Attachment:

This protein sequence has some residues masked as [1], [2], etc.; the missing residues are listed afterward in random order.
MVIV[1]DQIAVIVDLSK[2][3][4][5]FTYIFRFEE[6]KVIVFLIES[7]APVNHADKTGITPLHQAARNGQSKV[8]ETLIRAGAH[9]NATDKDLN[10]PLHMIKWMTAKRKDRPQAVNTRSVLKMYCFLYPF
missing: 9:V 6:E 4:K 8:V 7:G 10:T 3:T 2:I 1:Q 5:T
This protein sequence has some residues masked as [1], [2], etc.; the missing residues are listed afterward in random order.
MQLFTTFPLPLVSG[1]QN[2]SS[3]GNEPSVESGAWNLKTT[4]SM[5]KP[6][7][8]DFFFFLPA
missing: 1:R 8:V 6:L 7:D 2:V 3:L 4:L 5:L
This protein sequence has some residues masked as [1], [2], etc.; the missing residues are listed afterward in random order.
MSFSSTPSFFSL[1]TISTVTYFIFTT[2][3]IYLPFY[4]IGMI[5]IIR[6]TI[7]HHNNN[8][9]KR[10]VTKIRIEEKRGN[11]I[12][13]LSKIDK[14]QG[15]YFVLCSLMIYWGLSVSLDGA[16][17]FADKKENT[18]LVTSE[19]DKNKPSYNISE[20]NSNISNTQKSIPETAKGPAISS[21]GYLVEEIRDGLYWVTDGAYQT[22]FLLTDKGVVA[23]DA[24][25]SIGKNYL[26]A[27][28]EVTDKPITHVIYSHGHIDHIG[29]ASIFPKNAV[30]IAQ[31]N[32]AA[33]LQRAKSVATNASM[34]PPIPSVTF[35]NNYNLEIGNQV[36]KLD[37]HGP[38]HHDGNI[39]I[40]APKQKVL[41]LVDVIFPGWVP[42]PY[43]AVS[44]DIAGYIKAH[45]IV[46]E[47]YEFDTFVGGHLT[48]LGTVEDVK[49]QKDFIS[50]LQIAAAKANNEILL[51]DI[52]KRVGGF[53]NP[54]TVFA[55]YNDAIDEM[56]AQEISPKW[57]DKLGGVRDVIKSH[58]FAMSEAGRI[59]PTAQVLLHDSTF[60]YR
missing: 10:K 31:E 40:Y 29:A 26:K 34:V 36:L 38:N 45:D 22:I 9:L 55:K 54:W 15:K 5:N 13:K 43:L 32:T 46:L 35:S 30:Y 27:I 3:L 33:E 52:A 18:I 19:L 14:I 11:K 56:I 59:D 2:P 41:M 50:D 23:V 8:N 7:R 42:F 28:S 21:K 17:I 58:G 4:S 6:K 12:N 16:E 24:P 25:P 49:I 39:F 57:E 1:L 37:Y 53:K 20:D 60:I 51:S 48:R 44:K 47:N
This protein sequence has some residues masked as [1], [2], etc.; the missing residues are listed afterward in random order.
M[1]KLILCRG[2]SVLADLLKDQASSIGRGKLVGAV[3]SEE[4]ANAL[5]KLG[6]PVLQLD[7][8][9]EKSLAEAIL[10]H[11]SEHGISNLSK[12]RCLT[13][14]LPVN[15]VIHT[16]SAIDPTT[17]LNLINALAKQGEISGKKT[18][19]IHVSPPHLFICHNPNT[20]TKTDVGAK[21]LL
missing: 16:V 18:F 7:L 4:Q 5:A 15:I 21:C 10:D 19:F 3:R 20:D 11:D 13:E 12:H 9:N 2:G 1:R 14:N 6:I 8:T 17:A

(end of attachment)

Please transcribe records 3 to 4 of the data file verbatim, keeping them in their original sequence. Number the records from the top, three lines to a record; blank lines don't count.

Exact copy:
This protein sequence has some residues masked as [1], [2], etc.; the missing residues are listed afterward in random order.
MSFSSTPSFFSL[1]TISTVTYFIFTT[2][3]IYLPFY[4]IGMI[5]IIR[6]TI[7]HHNNN[8][9]KR[10]VTKIRIEEKRGN[11]I[12][13]LSKIDK[14]QG[15]YFVLCSLMIYWGLSVSLDGA[16][17]FADKKENT[18]LVTSE[19]DKNKPSYNISE[20]NSNISNTQKSIPETAKGPAISS[21]GYLVEEIRDGLYWVTDGAYQT[22]FLLTDKGVVA[23]DA[24][25]SIGKNYL[26]A[27][28]EVTDKPITHVIYSHGHIDHIG[29]ASIFPKNAV[30]IAQ[31]N[32]AA[33]LQRAKSVATNASM[34]PPIPSVTF[35]NNYNLEIGNQV[36]KLD[37]HGP[38]HHDGNI[39]I[40]APKQKVL[41]LVDVIFPGWVP[42]PY[43]AVS[44]DIAGYIKAH[45]IV[46]E[47]YEFDTFVGGHLT[48]LGTVEDVK[49]QKDFIS[50]LQIAAAKANNEILL[51]DI[52]KRVGGF[53]NP[54]TVFA[55]YNDAIDEM[56]AQEISPKW[57]DKLGGVRDVIKSH[58]FAMSEAGRI[59]PTAQVLLHDSTF[60]YR
missing: 10:K 31:E 40:Y 29:A 26:K 34:V 36:L 38:N 45:D 22:I 9:L 55:K 54:W 15:K 5:N 13:K 43:L 32:T 46:L 35:S 30:Y 27:I 3:L 33:E 52:A 18:I 19:L 14:I 11:K 56:I 59:D 2:P 41:M 50:D 23:V 8:N 7:R 42:F 28:S 21:K 17:I 58:G 4:S 6:K 12:N 16:E 24:P 25:P 49:I 39:F 57:E 1:L 37:Y 53:K 20:D 60:I 51:S 48:R 44:K 47:N
This protein sequence has some residues masked as [1], [2], etc.; the missing residues are listed afterward in random order.
M[1]KLILCRG[2]SVLADLLKDQASSIGRGKLVGAV[3]SEE[4]ANAL[5]KLG[6]PVLQLD[7][8][9]EKSLAEAIL[10]H[11]SEHGISNLSK[12]RCLT[13][14]LPVN[15]VIHT[16]SAIDPTT[17]LNLINALAKQGEISGKKT[18][19]IHVSPPHLFICHNPNT[20]TKTDVGAK[21]LL
missing: 16:V 18:F 7:L 4:Q 5:A 15:I 21:C 10:D 19:F 3:R 20:D 11:D 13:E 12:H 9:N 2:G 1:R 14:N 6:I 8:T 17:A